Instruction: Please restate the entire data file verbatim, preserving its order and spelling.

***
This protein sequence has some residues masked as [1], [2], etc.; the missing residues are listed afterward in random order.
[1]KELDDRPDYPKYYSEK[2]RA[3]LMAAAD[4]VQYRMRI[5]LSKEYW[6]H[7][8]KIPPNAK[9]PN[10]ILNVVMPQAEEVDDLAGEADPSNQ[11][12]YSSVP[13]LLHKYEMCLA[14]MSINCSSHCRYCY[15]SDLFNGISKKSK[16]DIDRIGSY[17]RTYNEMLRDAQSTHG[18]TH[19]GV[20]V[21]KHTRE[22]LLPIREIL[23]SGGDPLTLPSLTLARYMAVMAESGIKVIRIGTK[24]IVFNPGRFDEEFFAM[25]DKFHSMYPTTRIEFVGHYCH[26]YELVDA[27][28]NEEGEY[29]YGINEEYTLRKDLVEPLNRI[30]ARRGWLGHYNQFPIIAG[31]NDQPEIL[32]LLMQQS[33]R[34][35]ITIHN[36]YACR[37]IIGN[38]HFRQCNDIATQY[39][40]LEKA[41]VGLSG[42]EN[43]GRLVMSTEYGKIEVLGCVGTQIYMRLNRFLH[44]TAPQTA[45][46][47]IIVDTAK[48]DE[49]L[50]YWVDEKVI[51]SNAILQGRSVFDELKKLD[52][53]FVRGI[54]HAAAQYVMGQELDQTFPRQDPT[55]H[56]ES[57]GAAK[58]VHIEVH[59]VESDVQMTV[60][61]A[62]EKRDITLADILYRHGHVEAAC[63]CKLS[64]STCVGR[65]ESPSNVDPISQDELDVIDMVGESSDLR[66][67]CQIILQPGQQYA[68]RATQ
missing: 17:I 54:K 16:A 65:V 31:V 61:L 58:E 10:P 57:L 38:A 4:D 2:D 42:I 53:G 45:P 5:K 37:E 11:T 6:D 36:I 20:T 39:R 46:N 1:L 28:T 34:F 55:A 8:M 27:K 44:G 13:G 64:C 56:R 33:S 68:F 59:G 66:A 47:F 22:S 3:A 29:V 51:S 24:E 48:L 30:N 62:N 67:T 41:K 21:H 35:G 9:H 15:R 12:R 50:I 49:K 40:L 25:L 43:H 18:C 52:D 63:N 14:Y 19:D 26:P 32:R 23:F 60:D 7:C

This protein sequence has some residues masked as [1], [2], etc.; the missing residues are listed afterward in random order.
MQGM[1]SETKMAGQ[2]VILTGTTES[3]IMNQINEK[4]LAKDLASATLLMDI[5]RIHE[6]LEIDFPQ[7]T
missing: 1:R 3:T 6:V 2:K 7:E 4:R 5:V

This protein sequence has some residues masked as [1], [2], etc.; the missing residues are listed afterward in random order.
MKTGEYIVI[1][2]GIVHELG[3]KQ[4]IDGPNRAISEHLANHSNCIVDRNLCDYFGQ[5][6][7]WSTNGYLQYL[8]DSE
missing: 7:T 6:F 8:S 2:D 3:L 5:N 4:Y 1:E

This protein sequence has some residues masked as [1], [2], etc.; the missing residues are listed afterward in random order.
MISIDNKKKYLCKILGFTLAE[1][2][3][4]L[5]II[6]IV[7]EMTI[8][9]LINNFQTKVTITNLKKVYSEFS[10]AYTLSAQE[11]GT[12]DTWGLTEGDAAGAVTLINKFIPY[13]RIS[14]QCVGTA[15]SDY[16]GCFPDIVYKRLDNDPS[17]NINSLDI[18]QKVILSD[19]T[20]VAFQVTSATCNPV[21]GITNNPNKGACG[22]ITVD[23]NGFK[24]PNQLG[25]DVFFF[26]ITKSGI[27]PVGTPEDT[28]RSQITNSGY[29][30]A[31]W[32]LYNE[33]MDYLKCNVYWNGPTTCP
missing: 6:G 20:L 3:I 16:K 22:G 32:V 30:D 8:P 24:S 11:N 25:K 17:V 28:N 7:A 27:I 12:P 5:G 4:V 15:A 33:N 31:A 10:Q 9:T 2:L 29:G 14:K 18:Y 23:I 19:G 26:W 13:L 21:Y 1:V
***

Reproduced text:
This protein sequence has some residues masked as [1], [2], etc.; the missing residues are listed afterward in random order.
[1]KELDDRPDYPKYYSEK[2]RA[3]LMAAAD[4]VQYRMRI[5]LSKEYW[6]H[7][8]KIPPNAK[9]PN[10]ILNVVMPQAEEVDDLAGEADPSNQ[11][12]YSSVP[13]LLHKYEMCLA[14]MSINCSSHCRYCY[15]SDLFNGISKKSK[16]DIDRIGSY[17]RTYNEMLRDAQSTHG[18]TH[19]GV[20]V[21]KHTRE[22]LLPIREIL[23]SGGDPLTLPSLTLARYMAVMAESGIKVIRIGTK[24]IVFNPGRFDEEFFAM[25]DKFHSMYPTTRIEFVGHYCH[26]YELVDA[27][28]NEEGEY[29]YGINEEYTLRKDLVEPLNRI[30]ARRGWLGHYNQFPIIAG[31]NDQPEIL[32]LLMQQS[33]R[34][35]ITIHN[36]YACR[37]IIGN[38]HFRQCNDIATQY[39][40]LEKA[41]VGLSG[42]EN[43]GRLVMSTEYGKIEVLGCVGTQIYMRLNRFLH[44]TAPQTA[45][46][47]IIVDTAK[48]DE[49]L[50]YWVDEKVI[51]SNAILQGRSVFDELKKLD[52][53]FVRGI[54]HAAAQYVMGQELDQTFPRQDPT[55]H[56]ES[57]GAAK[58]VHIEVH[59]VESDVQMTV[60][61]A[62]EKRDITLADILYRHGHVEAAC[63]CKLS[64]STCVGR[65]ESPSNVDPISQDELDVIDMVGESSDLR[66][67]CQIILQPGQQYA[68]RATQ
missing: 17:I 54:K 16:A 65:V 31:V 61:L 58:E 10:P 57:L 38:A 4:D 2:D 42:I 53:G 45:P 5:K 37:E 11:T 6:D 36:I 20:T 39:R 46:N 1:L 28:T 34:F 55:A 8:M 27:K 44:G 13:G 64:C 56:R 33:S 68:F 59:G 66:A 47:F 22:S 3:A 29:V 51:S 24:E 48:L 30:N 62:N 67:T 41:K 21:H 35:G 9:H 15:R 12:R 50:I 49:K 40:L 25:L 43:H 18:C 52:D 63:N 14:Y 19:D 26:P 32:R 23:F 60:D 7:C

This protein sequence has some residues masked as [1], [2], etc.; the missing residues are listed afterward in random order.
MQGM[1]SETKMAGQ[2]VILTGTTES[3]IMNQINEK[4]LAKDLASATLLMDI[5]RIHE[6]LEIDFPQ[7]T
missing: 1:R 3:T 6:V 2:K 7:E 4:R 5:V

This protein sequence has some residues masked as [1], [2], etc.; the missing residues are listed afterward in random order.
MKTGEYIVI[1][2]GIVHELG[3]KQ[4]IDGPNRAISEHLANHSNCIVDRNLCDYFGQ[5][6][7]WSTNGYLQYL[8]DSE
missing: 7:T 6:F 8:S 2:D 3:L 5:N 4:Y 1:E

This protein sequence has some residues masked as [1], [2], etc.; the missing residues are listed afterward in random order.
MISIDNKKKYLCKILGFTLAE[1][2][3][4]L[5]II[6]IV[7]EMTI[8][9]LINNFQTKVTITNLKKVYSEFS[10]AYTLSAQE[11]GT[12]DTWGLTEGDAAGAVTLINKFIPY[13]RIS[14]QCVGTA[15]SDY[16]GCFPDIVYKRLDNDPS[17]NINSLDI[18]QKVILSD[19]T[20]VAFQVTSATCNPV[21]GITNNPNKGACG[22]ITVD[23]NGFK[24]PNQLG[25]DVFFF[26]ITKSGI[27]PVGTPEDT[28]RSQITNSGY[29][30]A[31]W[32]LYNE[33]MDYLKCNVYWNGPTTCP
missing: 6:G 20:L 3:I 16:K 22:G 32:V 30:D 8:P 24:S 11:N 25:K 17:V 28:N 7:A 27:I 12:P 5:G 4:V 15:A 33:N 31:A 10:Q 9:T 2:L 29:G 14:K 18:Y 23:I 19:G 26:W 13:L 21:Y 1:V